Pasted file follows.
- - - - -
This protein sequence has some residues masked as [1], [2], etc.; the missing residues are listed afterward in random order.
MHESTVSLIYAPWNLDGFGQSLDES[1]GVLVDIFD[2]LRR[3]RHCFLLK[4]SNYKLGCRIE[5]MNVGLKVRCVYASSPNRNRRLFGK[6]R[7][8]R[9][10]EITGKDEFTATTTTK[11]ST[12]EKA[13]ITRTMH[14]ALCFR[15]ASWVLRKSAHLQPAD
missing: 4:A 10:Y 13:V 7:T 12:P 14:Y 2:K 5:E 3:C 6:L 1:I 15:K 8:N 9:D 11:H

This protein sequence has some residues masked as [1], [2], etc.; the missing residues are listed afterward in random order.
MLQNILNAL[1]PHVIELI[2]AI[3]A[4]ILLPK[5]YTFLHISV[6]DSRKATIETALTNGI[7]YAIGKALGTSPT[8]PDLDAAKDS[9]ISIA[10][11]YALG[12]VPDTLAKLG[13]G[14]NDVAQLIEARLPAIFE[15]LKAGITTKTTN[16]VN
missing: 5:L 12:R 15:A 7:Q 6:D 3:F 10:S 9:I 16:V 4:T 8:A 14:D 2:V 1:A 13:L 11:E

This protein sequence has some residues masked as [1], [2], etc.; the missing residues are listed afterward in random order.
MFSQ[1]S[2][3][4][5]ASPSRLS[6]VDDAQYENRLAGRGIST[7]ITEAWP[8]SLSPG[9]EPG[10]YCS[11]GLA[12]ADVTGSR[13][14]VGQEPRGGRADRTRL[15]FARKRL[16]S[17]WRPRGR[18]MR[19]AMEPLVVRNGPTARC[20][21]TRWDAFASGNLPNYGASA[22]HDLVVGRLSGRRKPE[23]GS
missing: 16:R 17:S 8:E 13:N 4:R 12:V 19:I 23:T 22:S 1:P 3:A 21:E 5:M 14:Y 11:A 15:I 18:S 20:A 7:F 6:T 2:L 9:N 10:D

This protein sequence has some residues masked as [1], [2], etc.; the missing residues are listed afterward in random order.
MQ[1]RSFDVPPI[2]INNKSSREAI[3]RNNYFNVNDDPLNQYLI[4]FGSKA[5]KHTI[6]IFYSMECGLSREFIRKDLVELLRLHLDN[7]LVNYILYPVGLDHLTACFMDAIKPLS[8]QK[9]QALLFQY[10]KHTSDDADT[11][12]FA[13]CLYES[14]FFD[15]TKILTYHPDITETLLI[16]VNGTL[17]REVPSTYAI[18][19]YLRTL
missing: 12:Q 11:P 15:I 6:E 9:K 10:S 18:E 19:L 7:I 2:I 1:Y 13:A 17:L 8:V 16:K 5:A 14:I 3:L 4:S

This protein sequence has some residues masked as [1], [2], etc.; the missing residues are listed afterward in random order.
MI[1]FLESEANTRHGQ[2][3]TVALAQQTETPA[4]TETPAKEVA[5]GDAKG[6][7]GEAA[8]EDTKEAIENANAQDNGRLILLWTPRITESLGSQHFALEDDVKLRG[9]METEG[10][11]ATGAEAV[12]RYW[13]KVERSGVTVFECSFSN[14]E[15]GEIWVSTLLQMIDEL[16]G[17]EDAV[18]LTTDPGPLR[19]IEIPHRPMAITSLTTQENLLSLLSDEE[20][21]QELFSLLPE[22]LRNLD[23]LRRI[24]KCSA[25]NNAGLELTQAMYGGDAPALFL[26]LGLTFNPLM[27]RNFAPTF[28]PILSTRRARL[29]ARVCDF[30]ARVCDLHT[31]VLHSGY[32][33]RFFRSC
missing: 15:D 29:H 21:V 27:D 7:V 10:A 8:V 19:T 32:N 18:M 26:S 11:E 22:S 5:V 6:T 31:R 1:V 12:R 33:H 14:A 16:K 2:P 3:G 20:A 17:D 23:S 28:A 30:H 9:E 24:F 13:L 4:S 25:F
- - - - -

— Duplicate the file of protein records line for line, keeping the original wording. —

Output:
This protein sequence has some residues masked as [1], [2], etc.; the missing residues are listed afterward in random order.
MHESTVSLIYAPWNLDGFGQSLDES[1]GVLVDIFD[2]LRR[3]RHCFLLK[4]SNYKLGCRIE[5]MNVGLKVRCVYASSPNRNRRLFGK[6]R[7][8]R[9][10]EITGKDEFTATTTTK[11]ST[12]EKA[13]ITRTMH[14]ALCFR[15]ASWVLRKSAHLQPAD
missing: 4:A 10:Y 13:V 7:T 12:P 14:Y 2:K 5:E 3:C 6:L 1:I 15:K 8:N 9:D 11:H

This protein sequence has some residues masked as [1], [2], etc.; the missing residues are listed afterward in random order.
MLQNILNAL[1]PHVIELI[2]AI[3]A[4]ILLPK[5]YTFLHISV[6]DSRKATIETALTNGI[7]YAIGKALGTSPT[8]PDLDAAKDS[9]ISIA[10][11]YALG[12]VPDTLAKLG[13]G[14]NDVAQLIEARLPAIFE[15]LKAGITTKTTN[16]VN
missing: 5:L 12:R 15:A 7:Q 6:D 3:F 10:S 9:I 16:V 4:T 8:A 14:D 2:V 1:A 13:L 11:E

This protein sequence has some residues masked as [1], [2], etc.; the missing residues are listed afterward in random order.
MFSQ[1]S[2][3][4][5]ASPSRLS[6]VDDAQYENRLAGRGIST[7]ITEAWP[8]SLSPG[9]EPG[10]YCS[11]GLA[12]ADVTGSR[13][14]VGQEPRGGRADRTRL[15]FARKRL[16]S[17]WRPRGR[18]MR[19]AMEPLVVRNGPTARC[20][21]TRWDAFASGNLPNYGASA[22]HDLVVGRLSGRRKPE[23]GS
missing: 16:R 17:S 8:E 13:N 4:R 12:V 19:I 23:T 22:S 1:P 3:A 21:E 5:M 14:Y 11:A 15:I 18:S 20:A 7:F 6:T 2:L 9:N 10:D

This protein sequence has some residues masked as [1], [2], etc.; the missing residues are listed afterward in random order.
MQ[1]RSFDVPPI[2]INNKSSREAI[3]RNNYFNVNDDPLNQYLI[4]FGSKA[5]KHTI[6]IFYSMECGLSREFIRKDLVELLRLHLDN[7]LVNYILYPVGLDHLTACFMDAIKPLS[8]QK[9]QALLFQY[10]KHTSDDADT[11][12]FA[13]CLYES[14]FFD[15]TKILTYHPDITETLLI[16]VNGTL[17]REVPSTYAI[18][19]YLRTL
missing: 12:Q 11:P 15:I 6:E 9:K 10:S 18:E 19:L 7:I 2:I 1:Y 13:A 17:L 8:V 16:K 5:A 14:I 3:L 4:S

This protein sequence has some residues masked as [1], [2], etc.; the missing residues are listed afterward in random order.
MI[1]FLESEANTRHGQ[2][3]TVALAQQTETPA[4]TETPAKEVA[5]GDAKG[6][7]GEAA[8]EDTKEAIENANAQDNGRLILLWTPRITESLGSQHFALEDDVKLRG[9]METEG[10][11]ATGAEAV[12]RYW[13]KVERSGVTVFECSFSN[14]E[15]GEIWVSTLLQMIDEL[16]G[17]EDAV[18]LTTDPGPLR[19]IEIPHRPMAITSLTTQENLLSLLSDEE[20][21]QELFSLLPE[22]LRNLD[23]LRRI[24]KCSA[25]NNAGLELTQAMYGGDAPALFL[26]LGLTFNPLM[27]RNFAPTF[28]PILSTRRARL[29]ARVCDF[30]ARVCDLHT[31]VLHSGY[32][33]RFFRSC
missing: 15:D 29:H 21:V 27:D 7:V 10:A 8:V 19:T 32:N 18:M 26:S 11:E 22:S 5:V 6:T 31:R 1:V 12:R 33:H 14:A 16:K 2:P 3:G 20:A 17:D 23:S 28:A 30:H 9:E 24:F 13:L 4:S 25:F